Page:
Nairobi News

GeneralLifeMust ReadNews

Kenya government shares Ebola alert ahead of festive season

By Wangu Kanuri December 19th, 2022 2 min read

The Ministry of Health (MOH) has shared a list of people who are at a high risk of getting Ebola.

Via a tweet, MOH also asked Kenyans to be cautious and protect themselves against the disease following an outbreak in neighbouring Uganda.

As Kenyans and the whole world break for Christmas where they shall mingle and interact with people they love and care for, the MOH shared that the following are at risk of contracting Ebola.

“Healthcare providers of Ebola patients. Family members and close contacts of an Ebola-infected person. Hunters, butchers, and handlers of wild animals and products and veterinarians and travellers who have visited the affected regions and their close contacts.”

Also read: RIP! Ugandan MP, wife dies in accident involving Kenyan truck

Ebola is a severe, often fatal illness affecting humans and other primates.  The symptoms include fever, fatigue, muscle, pain,  headache, and sore throat. This is followed by vomiting, diarrhea, rash, symptoms of impaired kidney and liver function, and in some cases internal and external bleeding (e.g. oozing from the gums, blood in the stools). Laboratory findings include low white blood cell and platelet counts and elevated liver enzymes.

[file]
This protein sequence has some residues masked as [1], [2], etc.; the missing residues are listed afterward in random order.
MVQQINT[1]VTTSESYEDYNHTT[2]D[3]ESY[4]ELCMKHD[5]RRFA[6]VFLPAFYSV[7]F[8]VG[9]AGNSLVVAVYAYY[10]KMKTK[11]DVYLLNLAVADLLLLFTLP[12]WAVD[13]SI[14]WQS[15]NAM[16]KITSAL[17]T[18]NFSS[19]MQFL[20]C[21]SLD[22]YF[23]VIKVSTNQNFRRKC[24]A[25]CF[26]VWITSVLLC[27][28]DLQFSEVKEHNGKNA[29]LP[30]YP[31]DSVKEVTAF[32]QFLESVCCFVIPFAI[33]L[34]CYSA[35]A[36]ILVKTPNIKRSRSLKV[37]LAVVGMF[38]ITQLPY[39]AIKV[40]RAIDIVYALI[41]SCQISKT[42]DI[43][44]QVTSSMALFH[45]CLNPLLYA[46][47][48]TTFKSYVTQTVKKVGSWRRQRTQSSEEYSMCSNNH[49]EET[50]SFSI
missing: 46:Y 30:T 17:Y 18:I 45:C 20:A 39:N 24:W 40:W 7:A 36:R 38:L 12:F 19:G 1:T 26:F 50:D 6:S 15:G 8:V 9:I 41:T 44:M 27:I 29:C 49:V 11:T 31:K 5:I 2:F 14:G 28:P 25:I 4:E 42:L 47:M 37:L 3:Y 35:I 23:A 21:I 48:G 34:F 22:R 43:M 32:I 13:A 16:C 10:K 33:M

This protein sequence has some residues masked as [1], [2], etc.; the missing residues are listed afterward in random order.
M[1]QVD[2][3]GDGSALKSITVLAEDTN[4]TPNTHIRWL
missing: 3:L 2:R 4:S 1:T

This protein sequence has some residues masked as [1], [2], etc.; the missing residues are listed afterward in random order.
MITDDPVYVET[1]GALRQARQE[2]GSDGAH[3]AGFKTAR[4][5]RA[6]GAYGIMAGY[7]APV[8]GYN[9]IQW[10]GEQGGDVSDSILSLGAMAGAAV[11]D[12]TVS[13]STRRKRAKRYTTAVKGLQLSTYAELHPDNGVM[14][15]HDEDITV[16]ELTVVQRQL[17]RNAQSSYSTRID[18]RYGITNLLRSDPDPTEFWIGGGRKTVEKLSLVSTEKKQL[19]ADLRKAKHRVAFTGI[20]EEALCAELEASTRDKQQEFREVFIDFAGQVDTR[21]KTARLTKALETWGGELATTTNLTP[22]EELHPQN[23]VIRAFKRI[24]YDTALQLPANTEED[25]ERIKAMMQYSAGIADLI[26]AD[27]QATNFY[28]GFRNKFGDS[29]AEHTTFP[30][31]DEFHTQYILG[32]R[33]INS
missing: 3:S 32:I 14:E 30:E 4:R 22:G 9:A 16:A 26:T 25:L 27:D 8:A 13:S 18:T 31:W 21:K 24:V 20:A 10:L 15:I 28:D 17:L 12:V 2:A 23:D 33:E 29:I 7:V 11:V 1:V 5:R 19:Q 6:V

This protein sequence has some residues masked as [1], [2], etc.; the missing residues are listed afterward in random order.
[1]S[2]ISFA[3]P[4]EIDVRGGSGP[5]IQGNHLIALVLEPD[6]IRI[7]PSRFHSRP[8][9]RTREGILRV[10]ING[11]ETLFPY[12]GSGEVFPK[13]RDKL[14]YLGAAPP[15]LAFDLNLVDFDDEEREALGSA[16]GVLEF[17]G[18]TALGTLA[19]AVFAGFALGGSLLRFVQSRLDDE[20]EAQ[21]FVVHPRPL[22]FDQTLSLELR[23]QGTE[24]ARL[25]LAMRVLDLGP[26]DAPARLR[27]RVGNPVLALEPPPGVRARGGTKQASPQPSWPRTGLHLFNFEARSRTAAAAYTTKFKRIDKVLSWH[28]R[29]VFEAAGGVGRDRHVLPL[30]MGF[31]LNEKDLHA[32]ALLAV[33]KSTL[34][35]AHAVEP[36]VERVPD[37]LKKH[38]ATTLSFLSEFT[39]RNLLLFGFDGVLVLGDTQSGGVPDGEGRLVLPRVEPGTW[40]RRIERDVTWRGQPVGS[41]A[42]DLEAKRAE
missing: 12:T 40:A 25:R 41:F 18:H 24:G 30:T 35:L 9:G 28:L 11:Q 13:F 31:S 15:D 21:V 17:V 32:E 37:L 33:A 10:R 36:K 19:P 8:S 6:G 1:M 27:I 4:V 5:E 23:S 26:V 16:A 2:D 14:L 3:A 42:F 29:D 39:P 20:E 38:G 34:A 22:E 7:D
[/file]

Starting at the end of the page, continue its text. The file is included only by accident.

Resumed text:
The virus is transmitted to people from wild animals (such as fruit bats, porcupines and non-human primates) and then spreads in the human population through direct contact with the blood, secretions, organs or other bodily fluids of infected people, and with surfaces and materials (e.g. bedding, clothing) contaminated with these fluids.

People who are infected do not become contagious until symptoms appear, which is after an incubation period of between two and 21 days.

It can be difficult to clinically distinguish Eboal Virus Disease (EVD) from other infectious diseases such as malaria, typhoid fever and meningitis.

According to the World Health Organization (WHO), the death rate is typically high, ranging up to 90 per cent in some outbreaks. However, the average EVD case fatality rate is around 50%. Case fatality rates have varied from 25% to 90% in past outbreaks.

Also read: Pay in time to hit Hustler Fund’s maximum limit of Sh50k, CS Chelugui says